One morning I caught a ride on Makani’s boat. He was taking a client out, but was kind enough to drop me off on the flat to look for bonefish. On the ride I noticed a baby gecko struggling in a small puddle on the deck, so I reached down and scooped it up.
Once the little critter was safely in my fist, I realized that I hadn’t really thought this through. If I released it back onto the boat, it would either wind up back in a puddle, or get blown off when Makani picked up speed in the channel. It didn’t seem likely to survive until we were back on shore, and I certainly couldn’t carry it around in my hand all day. I considered my options and came to the conclusion that if I could release the gecko onto one of the mangrove clusters, it would have a decent chance of survival. There were plenty of flying insects around to eat, as long as it stayed out of the clutches of the crabs on the roots of the trees, and away from the upper branches where passing birds might see.
As we pulled into the shallows, I prepared to slip into the water and help secure the boat, but realized I would need both hands to carry the anchor. I was inspired in the last second by a memory of one of my heroes, Rob Bredl, the ‘Barefoot Bushman’. When collecting freshwater prawns to eat in the bush he would store them by simply dropping them down the front of his shirt where they would sit until he had enough for a meal – “they haven’t pinched me yet” he would add with a grin. I dropped the gecko into my hat, which I quickly and carefully placed back on my head, leaving my hands free for deploying the anchor.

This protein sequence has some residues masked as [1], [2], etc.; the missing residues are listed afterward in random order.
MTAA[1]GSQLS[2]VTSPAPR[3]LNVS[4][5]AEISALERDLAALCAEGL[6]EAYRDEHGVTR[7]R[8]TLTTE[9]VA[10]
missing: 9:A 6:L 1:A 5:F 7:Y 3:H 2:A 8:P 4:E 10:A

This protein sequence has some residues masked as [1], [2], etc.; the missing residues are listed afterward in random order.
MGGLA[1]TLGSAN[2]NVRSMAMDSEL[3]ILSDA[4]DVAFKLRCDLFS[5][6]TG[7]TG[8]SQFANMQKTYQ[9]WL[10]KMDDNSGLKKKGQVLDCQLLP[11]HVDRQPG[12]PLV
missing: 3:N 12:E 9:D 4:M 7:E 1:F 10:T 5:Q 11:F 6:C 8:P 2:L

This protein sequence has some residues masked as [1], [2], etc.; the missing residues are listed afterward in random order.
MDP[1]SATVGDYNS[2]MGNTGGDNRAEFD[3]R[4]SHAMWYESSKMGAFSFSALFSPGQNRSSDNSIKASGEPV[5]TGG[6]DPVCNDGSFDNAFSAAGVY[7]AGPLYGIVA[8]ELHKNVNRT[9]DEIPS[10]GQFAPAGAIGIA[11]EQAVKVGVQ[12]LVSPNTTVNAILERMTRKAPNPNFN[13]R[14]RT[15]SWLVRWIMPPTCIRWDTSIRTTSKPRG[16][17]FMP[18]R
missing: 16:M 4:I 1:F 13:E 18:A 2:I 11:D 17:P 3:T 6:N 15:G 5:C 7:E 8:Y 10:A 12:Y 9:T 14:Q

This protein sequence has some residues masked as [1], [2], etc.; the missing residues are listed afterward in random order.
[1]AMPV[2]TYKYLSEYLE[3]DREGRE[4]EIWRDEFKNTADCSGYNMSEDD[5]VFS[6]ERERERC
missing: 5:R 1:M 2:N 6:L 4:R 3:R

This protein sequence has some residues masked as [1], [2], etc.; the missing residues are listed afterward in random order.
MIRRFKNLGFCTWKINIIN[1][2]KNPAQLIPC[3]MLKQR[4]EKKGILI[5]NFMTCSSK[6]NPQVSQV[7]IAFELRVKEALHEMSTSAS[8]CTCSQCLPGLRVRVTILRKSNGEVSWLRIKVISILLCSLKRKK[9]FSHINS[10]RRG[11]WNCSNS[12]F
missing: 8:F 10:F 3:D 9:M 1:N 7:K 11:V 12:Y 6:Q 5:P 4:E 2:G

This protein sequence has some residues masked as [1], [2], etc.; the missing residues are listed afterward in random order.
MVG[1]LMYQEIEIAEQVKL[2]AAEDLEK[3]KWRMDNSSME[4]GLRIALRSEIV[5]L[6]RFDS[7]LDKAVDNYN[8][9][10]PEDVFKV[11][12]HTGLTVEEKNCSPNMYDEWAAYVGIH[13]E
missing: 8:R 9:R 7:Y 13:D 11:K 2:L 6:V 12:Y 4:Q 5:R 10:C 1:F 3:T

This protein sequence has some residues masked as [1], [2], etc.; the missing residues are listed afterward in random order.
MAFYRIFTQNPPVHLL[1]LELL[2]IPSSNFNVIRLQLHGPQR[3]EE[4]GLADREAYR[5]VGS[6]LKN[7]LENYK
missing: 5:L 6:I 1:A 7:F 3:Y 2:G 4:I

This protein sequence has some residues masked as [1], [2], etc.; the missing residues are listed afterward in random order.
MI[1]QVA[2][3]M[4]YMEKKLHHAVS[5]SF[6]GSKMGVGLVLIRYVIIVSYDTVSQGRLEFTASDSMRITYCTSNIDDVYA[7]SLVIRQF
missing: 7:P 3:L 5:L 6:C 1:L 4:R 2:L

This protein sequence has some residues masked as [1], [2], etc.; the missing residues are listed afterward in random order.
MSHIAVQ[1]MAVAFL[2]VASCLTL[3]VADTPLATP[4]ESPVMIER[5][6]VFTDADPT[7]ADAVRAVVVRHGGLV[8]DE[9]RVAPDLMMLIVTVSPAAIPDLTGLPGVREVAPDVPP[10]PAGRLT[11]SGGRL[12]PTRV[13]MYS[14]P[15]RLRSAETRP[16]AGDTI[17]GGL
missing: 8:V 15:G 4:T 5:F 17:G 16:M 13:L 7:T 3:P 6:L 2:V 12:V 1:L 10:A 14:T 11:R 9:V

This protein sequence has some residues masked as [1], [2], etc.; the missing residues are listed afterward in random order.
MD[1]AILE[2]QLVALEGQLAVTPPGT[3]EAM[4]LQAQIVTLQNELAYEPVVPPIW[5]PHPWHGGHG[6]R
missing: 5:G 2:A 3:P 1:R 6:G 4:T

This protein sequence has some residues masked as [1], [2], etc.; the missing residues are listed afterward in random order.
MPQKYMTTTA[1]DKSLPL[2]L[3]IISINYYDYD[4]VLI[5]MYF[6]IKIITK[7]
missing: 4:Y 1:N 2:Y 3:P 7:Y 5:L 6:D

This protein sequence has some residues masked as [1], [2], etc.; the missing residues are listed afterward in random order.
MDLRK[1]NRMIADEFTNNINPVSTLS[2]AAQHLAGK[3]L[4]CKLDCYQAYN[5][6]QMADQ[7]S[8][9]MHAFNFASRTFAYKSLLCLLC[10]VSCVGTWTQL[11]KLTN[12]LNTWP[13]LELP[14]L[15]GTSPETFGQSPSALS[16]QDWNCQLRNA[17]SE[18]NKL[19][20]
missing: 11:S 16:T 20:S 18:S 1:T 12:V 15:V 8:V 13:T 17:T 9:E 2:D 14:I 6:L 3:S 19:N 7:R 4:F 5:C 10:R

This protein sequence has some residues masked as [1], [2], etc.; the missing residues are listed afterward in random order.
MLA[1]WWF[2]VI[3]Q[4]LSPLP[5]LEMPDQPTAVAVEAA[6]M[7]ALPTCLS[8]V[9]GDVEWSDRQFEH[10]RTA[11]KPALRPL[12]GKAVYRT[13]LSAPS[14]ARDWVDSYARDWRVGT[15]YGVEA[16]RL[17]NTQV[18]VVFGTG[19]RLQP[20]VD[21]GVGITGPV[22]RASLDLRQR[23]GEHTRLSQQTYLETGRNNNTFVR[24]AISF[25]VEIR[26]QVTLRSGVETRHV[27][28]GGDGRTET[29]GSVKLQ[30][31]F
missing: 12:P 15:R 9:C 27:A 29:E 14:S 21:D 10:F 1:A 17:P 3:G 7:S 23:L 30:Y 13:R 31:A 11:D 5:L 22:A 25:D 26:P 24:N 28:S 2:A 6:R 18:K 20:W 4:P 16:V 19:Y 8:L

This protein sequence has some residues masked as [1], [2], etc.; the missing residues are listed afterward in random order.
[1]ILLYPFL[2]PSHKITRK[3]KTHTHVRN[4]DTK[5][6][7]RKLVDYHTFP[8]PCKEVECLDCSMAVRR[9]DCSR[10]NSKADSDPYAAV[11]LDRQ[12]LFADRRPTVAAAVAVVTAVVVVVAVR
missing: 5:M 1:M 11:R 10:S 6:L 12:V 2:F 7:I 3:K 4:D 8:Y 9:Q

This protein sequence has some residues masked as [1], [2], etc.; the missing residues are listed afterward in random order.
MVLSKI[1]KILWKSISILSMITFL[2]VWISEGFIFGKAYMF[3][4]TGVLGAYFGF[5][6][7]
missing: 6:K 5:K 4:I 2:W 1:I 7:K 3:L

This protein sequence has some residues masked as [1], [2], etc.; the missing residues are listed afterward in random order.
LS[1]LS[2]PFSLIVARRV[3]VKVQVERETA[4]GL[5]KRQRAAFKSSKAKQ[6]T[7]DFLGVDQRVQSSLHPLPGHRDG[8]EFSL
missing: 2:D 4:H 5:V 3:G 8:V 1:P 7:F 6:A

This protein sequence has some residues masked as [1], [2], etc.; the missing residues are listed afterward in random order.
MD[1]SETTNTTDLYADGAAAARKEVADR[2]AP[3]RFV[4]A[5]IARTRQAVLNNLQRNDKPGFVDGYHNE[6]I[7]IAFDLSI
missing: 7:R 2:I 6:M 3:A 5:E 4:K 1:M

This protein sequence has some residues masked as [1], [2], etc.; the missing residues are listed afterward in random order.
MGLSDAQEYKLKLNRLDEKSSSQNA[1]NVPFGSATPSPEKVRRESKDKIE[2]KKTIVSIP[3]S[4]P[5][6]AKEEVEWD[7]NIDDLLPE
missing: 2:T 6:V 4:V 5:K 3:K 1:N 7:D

Once Makani and his client were off across the flat, I started wading toward the nearest mangrove island. Once there, I carefully released the tiny lizard onto a branch. I wondered if it were the first gecko with it’s own private Hawaiian island.
The fishing was slow that day. I tried stalking a couple of fish deep in the mangroves. It’s really exciting because the fish are feeding in super shallow water where they are easy to see, but it is extremely hard to get close and make a cast without scaring them. I haven’t managed to hook any of those fish yet, but it’s fun nonetheless.
Once I left the shallows and waded back onto the open flat, I found a few fish. I managed to hook one as I was meandering back towards the boat. In all, it was a pretty successful day of winter time bone fishing.